Alien: Covenant – Breaking the Faith

There may be spoilers ahead for any number of films in the Alien franchise, primiarly Covenant, but potentially any of them. You were warned.

I may be stupid. Actually, strike the “may.” I am stupid.

I believed, you see. I hoped. I clung tenaciously to the small part of me that was utterly in love with Alien, thought Aliens was fairly decent, and actually didn’t mind Alien 3.

But that part had been beaten and brusied. From watching a half(?)-human xenomorph try to say “Mama” before getting sucked out an airlock due to the actions of a half-xeno clone of Ripley, to squid-baby abortions, to egg-vomiting into pregnant women to establish a hive in 10 seconds, the part that thought there could be a chance for another great movie.

That part of me is dead, now. After sitting through the bloody mess that is Covenant, I think they could make twenty more Alien movies, and every one of them could be amazing, and I wouldn’t even be capable of caring.

Where to start? Well, the acting is atrocious. Pretty much every character is there for no purpose except to be eaten by aliens; individual characterizations or plot hooks are briefly mentioned and cast aside. There’s only one real winner in the bunch, though he counts as two: Fassbender as Walter and David. They serve to be interesting, have character arcs – though, for David’s, you have to have been paying attention during Prometheus and make some interesting logic leaps – but even that is dulled somewhat by the knowledge that neither is actually in any real danger from the aliens.

The plot is another source of idiocy. I mean, the skeleton’s fine; David and Shaw reach Engineer planet, nuke Engineer planet, David looses his shit and starts playing god, unleashing all manner of horrors which our new intrepid heroes have to deal with. But there’s no logic to it. None. We’re to assume David created the xenos from his experiments… but when he carpet bombs the Engineers, they start turning into neomorphs almost immediately. Then either the environment or David’s curiousity leads to it making the black goo into an airborne virus that, rather than changing the host, creates something else inside the host, that then pops out and makes a mess. Then, again either due to environment, experiment, or combination thereof, they turn into eggs, which hatch into facehuggers, that then have to attack someone, so it can implant a xeno, so it can repeat the cycle. If the plot is David going nuts trying to play god and create a “perfect organism,” I think he’s working backwards.

Further, while on the perfect organism train, seems to me like the neomorphs were pretty good to start with. They seem more resistant to damage than their xeno cousins, they breed faster and without as many opportunities to interrupt their life cycle, they grow faster, and don’t start out as tiny little snakes that – while fast, mean and deadly – can be squished – comparitively – easily; they pop out ready to rock and roll. Why is he making xenomorphs, again…?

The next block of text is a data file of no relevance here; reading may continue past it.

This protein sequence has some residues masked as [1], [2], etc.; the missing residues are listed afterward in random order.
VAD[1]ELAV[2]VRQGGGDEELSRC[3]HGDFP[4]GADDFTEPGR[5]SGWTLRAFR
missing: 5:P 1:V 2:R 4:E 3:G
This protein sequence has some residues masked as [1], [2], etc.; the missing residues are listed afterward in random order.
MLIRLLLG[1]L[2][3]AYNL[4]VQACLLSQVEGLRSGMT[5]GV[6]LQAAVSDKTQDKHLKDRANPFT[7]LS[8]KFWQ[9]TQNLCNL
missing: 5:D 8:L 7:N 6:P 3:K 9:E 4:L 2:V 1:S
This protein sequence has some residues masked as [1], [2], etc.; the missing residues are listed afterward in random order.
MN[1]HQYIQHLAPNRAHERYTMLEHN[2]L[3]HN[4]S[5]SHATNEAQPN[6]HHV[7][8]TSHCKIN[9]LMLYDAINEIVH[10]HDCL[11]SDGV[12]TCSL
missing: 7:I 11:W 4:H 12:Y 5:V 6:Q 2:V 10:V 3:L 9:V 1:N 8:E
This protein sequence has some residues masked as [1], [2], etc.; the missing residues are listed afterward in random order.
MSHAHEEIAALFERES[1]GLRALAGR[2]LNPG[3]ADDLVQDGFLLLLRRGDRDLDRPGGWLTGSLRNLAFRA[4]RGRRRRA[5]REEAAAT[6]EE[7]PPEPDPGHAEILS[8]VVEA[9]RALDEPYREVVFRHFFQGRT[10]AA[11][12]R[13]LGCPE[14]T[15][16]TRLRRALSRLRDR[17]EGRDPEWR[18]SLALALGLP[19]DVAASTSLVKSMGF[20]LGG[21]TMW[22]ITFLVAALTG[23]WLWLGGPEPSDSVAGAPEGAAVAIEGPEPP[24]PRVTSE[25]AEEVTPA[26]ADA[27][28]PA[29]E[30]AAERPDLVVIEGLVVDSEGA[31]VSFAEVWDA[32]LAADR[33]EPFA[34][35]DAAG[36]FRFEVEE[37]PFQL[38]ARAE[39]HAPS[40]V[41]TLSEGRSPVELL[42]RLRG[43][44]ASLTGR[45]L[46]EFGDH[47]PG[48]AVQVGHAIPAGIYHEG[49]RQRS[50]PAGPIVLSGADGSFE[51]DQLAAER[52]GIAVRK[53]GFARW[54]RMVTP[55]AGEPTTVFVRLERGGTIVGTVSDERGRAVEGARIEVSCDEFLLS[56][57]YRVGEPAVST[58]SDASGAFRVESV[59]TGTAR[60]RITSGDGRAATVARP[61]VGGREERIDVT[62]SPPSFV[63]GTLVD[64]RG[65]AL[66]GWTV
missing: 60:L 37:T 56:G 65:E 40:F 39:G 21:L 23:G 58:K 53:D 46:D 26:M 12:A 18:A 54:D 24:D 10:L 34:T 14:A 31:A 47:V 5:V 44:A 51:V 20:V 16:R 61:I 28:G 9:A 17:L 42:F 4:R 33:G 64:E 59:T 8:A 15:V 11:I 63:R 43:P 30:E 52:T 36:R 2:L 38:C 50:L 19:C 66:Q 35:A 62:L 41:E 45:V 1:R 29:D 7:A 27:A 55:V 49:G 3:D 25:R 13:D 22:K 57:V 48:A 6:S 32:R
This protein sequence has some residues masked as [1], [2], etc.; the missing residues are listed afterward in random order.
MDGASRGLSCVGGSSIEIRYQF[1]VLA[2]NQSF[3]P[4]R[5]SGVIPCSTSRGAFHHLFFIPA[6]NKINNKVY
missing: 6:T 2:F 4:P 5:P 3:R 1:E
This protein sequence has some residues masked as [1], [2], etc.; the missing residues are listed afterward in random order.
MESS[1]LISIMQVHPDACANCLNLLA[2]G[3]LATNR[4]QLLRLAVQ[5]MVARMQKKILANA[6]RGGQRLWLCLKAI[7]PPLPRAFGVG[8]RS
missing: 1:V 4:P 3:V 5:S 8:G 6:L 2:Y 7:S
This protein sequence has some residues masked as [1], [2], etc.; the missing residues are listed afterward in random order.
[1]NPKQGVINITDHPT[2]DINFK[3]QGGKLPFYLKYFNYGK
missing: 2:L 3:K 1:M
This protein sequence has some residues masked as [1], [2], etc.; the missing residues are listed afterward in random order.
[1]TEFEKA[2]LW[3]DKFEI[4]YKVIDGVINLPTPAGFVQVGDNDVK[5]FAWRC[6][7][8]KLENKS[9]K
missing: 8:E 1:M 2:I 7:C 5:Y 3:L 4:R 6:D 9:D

We’re just gonna press “SKIP” with a CinemaSins esque “ding” sound effect when the first “real” xeno is born and it basically takes a bow while vocalizing something that might as well be “dada.”

Oh, and that whole thing with the trilobite, the dead Engineer and the Deacon? Nowhere to be seen. Nothing to reference. Just “Huh? What? Nah, nah, you didn’t see that.” I’m guessing that’s because they were originally essentially fan service and as the “big twist” revelaing that Prometheus was in fact a pseudo-prequel to Alien, but still. You can’t just do that and then forget about it. And further, why does the Deacon look and behave more like a “classic” xenomorph than the neomorphs that we see in Covenant?

Biggest problems, though? Twofold. One, the Engineer’s temples and art showcases what are very clearly xenomorphs, and not the half-ass dancing puppet we see in Covenant. They’re the biomechanical monstrosities – including facehuggers and chestbursters, from what I can tell – that are in the films in the later chronological narrative. They are very clearly not neomorphs, or even Deacons.  So if the xenos are the result of David playing with the black goo, how the hell did the Engineers have cave murals of the buggardly things for thousands of years? If he’s recreating or rebirthing an existing species, then what the hell is up with the neomorphs, and why does nothing imply the Engineers were aware of them, when it seems to be the “basic” result of exposure to black goo?

That leads naturally to Big Problem #2; Prometheus takes place roughly 30 years before Alien. Covenant is about ten years later (thus 20 before Alien, give or take.) So, somehow, over the course of twenty years, David is going to perfect the xenomorph as we know it, crash a Juggernaut on LV426, ensure said Juggernaut is loaded with either a Queen (which we have no evidence for at this time) or several thousand eggs (which opens up a whole new can of worms of “where’d they come from”) and then somehow make it look like a several-thousand-year-old derelict, just in time for Dallas and co. to find it and kick off the events of the rest of the franchise.

No. Just no. Logic has completely left, and no amount of Fassbendering can save it. Essentially, all that’s left of Covenant providing any worth is the special effects, and those aren’t worth sitting through the two+ hour runtime for, when you can just YouTube “Covenant death scenes” and get what you want. I quit.

Overall? 2/5. Mainly for special effects and Walter/David. If it was a standalone film and existed in a world where Alien didn’t, it would be more like 3/5; that that continuity destruction hurt it pretty badly in the standings. Wouldn’t waste the time and money, unless you’re a completionist, or able to hold out hope a lot better than I ever can.

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